What We Know About the London Attack

3 MINS READMar 23, 2017 | 18:24 GMT
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Four people were killed — including the attacker and one police officer — and 40 others were injured in the March 22 vehicular assault on Westminster Bridge and in the knife attack near the Houses of Parliament in London. The attacker drove a Hyundai Tucson over Westminster Bridge toward Parliament, striking several people, including three police officers, before crashing into a gate. He then left the vehicle, knife in hand, and sprinted into Old Palace Yard, where he was tackled by an unarmed police officer. He stabbed the officer, who later died from his wounds, before being shot by a second officer. The attacker would later die from his wounds as well. The area was then put under security lockdown.

What We Know About the London Attack

Parliament was in session and preparing for Prime Minister Theresa May's questions session, which meant the full legislature was in the building. May was moved to a secure location, but the evacuation of Parliament was held up while the bomb squad checked a suspicious package in the vehicle. Eventually the lockdown was lifted. Meanwhile, authorities carried out searches in six locations across London and Birmingham, arresting eight people.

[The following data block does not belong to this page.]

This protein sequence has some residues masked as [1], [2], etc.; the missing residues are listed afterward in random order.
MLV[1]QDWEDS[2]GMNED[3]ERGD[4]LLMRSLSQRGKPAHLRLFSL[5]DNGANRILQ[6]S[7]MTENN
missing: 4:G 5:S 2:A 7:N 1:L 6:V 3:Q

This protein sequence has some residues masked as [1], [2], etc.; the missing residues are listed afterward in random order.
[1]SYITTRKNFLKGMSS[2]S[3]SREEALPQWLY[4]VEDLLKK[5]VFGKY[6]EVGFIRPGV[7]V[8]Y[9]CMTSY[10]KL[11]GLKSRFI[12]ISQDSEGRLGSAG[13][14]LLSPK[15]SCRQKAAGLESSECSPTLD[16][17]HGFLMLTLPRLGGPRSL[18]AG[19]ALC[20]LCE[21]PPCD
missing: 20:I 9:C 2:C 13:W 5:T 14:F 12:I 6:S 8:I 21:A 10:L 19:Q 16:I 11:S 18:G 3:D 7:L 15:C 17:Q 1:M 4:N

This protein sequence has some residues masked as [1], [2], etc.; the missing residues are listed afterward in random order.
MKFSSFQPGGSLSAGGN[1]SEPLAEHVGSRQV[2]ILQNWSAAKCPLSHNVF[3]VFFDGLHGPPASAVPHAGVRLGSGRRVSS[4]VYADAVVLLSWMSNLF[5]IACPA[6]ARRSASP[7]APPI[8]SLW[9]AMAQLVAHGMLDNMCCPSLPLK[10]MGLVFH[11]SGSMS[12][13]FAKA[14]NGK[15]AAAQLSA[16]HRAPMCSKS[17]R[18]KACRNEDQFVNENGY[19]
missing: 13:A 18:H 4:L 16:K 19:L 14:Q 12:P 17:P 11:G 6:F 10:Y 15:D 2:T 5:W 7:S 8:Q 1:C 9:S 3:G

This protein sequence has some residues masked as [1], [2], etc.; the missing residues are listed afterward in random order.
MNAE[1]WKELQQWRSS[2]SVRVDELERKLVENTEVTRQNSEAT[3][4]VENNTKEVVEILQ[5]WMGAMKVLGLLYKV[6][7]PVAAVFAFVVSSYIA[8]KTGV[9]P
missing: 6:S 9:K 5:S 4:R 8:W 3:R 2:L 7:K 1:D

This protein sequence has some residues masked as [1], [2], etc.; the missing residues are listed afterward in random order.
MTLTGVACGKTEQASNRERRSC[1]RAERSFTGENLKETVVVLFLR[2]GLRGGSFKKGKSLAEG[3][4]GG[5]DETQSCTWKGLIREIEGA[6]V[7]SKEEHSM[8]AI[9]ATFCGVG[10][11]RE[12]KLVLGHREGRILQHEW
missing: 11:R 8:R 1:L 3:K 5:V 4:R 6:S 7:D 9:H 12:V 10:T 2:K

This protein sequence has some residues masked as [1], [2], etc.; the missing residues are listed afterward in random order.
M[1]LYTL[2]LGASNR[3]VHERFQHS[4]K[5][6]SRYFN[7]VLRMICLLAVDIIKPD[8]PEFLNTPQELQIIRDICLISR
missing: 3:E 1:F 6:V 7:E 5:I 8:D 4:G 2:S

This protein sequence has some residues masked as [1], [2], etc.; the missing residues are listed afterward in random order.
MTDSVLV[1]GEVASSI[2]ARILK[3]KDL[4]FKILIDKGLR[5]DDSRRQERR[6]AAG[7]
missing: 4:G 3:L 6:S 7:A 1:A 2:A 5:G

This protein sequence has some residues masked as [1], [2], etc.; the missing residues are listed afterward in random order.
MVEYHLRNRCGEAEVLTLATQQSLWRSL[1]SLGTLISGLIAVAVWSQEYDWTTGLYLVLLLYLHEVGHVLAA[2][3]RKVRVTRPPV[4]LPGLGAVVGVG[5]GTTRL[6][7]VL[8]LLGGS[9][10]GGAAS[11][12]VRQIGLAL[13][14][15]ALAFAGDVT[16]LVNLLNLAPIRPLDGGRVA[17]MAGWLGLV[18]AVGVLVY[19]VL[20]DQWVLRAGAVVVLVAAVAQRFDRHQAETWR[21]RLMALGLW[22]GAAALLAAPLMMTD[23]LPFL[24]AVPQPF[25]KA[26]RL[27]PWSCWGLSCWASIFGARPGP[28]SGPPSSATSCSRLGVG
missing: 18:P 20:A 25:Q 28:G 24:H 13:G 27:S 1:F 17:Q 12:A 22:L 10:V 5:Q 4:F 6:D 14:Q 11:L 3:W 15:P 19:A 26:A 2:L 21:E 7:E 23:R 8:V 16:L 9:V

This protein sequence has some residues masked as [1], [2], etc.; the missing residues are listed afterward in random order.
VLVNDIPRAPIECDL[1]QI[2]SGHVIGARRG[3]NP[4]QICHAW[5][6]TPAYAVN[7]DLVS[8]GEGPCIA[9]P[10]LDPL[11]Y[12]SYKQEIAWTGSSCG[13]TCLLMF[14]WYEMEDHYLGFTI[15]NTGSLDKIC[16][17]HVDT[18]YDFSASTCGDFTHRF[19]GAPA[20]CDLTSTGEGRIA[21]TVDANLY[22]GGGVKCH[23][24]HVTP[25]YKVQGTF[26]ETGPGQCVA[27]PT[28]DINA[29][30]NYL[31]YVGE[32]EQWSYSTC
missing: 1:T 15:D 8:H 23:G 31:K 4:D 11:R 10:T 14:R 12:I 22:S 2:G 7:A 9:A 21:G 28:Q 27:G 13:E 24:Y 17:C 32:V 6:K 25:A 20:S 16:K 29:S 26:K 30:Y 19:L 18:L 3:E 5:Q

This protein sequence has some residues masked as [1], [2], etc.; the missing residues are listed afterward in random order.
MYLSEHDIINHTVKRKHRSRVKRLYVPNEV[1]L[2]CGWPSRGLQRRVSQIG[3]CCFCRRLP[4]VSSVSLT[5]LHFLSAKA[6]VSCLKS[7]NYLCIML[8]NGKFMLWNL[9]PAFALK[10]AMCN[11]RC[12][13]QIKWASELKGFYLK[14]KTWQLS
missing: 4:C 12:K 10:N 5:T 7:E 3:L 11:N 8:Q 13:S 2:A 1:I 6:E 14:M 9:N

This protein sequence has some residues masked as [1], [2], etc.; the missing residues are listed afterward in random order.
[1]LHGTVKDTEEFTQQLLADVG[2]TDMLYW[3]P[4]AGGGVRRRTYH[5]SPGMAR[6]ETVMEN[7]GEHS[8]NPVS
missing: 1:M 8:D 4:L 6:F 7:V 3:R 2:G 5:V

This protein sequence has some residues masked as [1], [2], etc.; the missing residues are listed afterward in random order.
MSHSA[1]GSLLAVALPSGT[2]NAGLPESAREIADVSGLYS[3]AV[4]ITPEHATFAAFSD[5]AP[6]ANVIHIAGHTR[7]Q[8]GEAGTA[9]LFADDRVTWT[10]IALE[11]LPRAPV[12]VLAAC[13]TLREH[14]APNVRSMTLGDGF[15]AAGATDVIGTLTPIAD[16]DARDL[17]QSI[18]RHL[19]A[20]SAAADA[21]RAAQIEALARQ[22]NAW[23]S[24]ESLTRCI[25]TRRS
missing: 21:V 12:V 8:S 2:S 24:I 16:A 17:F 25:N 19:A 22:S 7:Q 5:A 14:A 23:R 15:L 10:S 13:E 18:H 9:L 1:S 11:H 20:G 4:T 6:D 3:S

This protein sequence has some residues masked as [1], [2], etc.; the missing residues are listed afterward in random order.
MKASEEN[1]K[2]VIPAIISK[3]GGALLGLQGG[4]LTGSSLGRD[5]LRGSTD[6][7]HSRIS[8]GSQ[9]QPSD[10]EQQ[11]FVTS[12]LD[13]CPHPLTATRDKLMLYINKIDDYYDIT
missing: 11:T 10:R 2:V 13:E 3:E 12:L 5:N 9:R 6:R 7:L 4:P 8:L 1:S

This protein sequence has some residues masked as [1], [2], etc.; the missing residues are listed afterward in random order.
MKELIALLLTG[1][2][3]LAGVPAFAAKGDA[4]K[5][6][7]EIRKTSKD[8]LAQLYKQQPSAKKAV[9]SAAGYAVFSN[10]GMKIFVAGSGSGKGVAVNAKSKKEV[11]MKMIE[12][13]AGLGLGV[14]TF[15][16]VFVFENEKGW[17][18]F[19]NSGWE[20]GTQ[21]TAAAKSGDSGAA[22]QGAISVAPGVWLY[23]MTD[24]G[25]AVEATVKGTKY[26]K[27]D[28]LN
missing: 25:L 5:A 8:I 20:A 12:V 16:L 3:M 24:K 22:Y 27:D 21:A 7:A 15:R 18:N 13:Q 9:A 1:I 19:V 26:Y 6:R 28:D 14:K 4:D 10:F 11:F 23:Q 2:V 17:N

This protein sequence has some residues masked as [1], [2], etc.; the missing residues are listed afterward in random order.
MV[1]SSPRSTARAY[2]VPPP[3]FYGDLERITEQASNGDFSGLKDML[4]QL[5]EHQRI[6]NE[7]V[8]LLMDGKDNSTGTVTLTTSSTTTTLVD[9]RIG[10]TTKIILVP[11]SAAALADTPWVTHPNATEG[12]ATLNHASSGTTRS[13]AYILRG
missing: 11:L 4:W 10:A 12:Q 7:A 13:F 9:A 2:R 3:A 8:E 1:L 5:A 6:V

The attacker was initially identified in major media reports as British citizen Abu Izzadeen — born Trevor Brooks. But those reports were withdrawn after his lawyer said Izzadeen is currently incarcerated, a report many major outlets have corroborated. Prime Minister May said March 23 that the attacker was born in the United Kingdom and had been investigated by British intelligence agency MI5, but was "a peripheral figure." London police have since identified the attacker as Khalid Masood, a 52-year-old native of Kent who had previously been convicted for crimes, unrelated to terrorism.

The Islamic State-affiliated Amaq News Agency has since claimed that the perpetrator of the attack was a "soldier of Islamic State." The report offered no details of the precise Islamic State connection and no evidence for the claim. Still, the attack took place on the one-year anniversary of the Brussels airport bombing — the largest Islamic State bombing to date in the West.

The tactics are similar to the November 2016 attack in Columbus, Ohio, where a man attempted to run people down with his car before emerging with a knife and stabbing several others. It's easy for grassroots attackers to conduct attacks using readily available weapons such as a mid-sized car and a knife, especially if they are willing to die in the process. A Hyundai Tucson isn't nearly as large or deadly as the trucks used in the vehicular attacks in Nice, France, and Berlin, Germany. Of course, a large truck would not be able to enter that part of London at that hour. Moreover, the attacker was also unable to penetrate building security regardless. Still, vehicular assaults and knife attacks are a simple and effective tactic, in this instance grabbing headlines and disrupting the British capital. It will likely inspire similar attacks.

Editor's Note:

The image and text are excerpts from an in-depth report available to Threat Lens subscribers

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